Eight months later, on 25 April 1972, astronaut Ken Mattingly became the second human to perform a deep-space EVA, as Apollo 16 returned from the Moon. Wearing Commander John Young’s helmet, equipped with a gold-tinted sun visor, he spent more than an hour outside, collecting not only the SIMbay film, but also setting up and later retrieving a set of microbial samples in the command module’s hatch. He also lost—and then found—his wedding ring, which had somehow gotten lost in the recesses of the spacecraft, before floating outside. It was his crewmate Charlie Duke who spotted the ring and Mattingly grabbed it and quickly jammed it into his pocket. “We had the chances of a gazillion-to-one,” Mattingly later recalled. It must have been a relief for his wife, Elizabeth.
With Worden’s 39-minute excursion and Mattingly’s 84 minutes spent outside, it would be Ron Evans on Apollo 17 on 17 December 1972 who would complete the most recent trans-Earth EVA. Early that morning, 45 years ago today, the crew removed the center couch in the command module, to give Evans the room he needed to get outside. LMP Jack Schmitt would be positioned in the hatchway to assist him, whilst Commander Gene Cernan would handle the spacecraft systems.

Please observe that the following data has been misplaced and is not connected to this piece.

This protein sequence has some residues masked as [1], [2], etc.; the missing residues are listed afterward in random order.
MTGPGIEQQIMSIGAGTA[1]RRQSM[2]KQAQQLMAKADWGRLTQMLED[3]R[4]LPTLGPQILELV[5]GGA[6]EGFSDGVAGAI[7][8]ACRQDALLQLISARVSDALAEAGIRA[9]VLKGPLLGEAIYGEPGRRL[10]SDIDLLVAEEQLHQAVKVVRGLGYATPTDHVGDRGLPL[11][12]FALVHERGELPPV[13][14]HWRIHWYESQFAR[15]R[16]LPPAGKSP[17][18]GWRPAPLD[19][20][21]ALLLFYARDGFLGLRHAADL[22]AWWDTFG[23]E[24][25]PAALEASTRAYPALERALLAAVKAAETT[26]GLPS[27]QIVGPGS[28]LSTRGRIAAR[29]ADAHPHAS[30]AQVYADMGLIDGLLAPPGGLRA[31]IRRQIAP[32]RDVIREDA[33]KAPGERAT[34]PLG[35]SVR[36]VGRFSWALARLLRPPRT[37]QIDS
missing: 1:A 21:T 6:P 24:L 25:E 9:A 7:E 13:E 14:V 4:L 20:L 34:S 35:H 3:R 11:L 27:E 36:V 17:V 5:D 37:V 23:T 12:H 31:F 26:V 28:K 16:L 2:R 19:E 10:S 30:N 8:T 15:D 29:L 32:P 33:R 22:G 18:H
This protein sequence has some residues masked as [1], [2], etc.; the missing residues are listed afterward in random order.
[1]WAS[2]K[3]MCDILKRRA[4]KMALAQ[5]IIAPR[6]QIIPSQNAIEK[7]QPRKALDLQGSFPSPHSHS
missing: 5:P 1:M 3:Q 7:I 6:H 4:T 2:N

For 2.5 hours, the three men labored in the limited elbow-room reserves of the command module to get themselves ready for the spacewalk. Cernan, whose own EVA on Gemini IX-A in June 1966 had encountered severe difficulties—partly due to the lack of hand-holds—advised Evans to take his time. “When you get out there, just take it nice and slow and easy,” he said. “You got all day long.” Cernan cautioned not to move too quickly and to feel his way along the exterior of the spacecraft. As the side hatch opened, Schmitt offered his own words of encouragement. “Nice day for an EVA, Ron. Go out and have a good time!”
Like Mattingly on Apollo 16, Evans was also wearing his commander’s helmet, equipped with red stripe and gold-tinted Lunar Extravehicular Visor Assembly (LEVA). Although he had griped that the gold visor made it hard for him to see anything inside the cabin, Cernan and Schmitt assured him that he would need its protection during the spacewalk.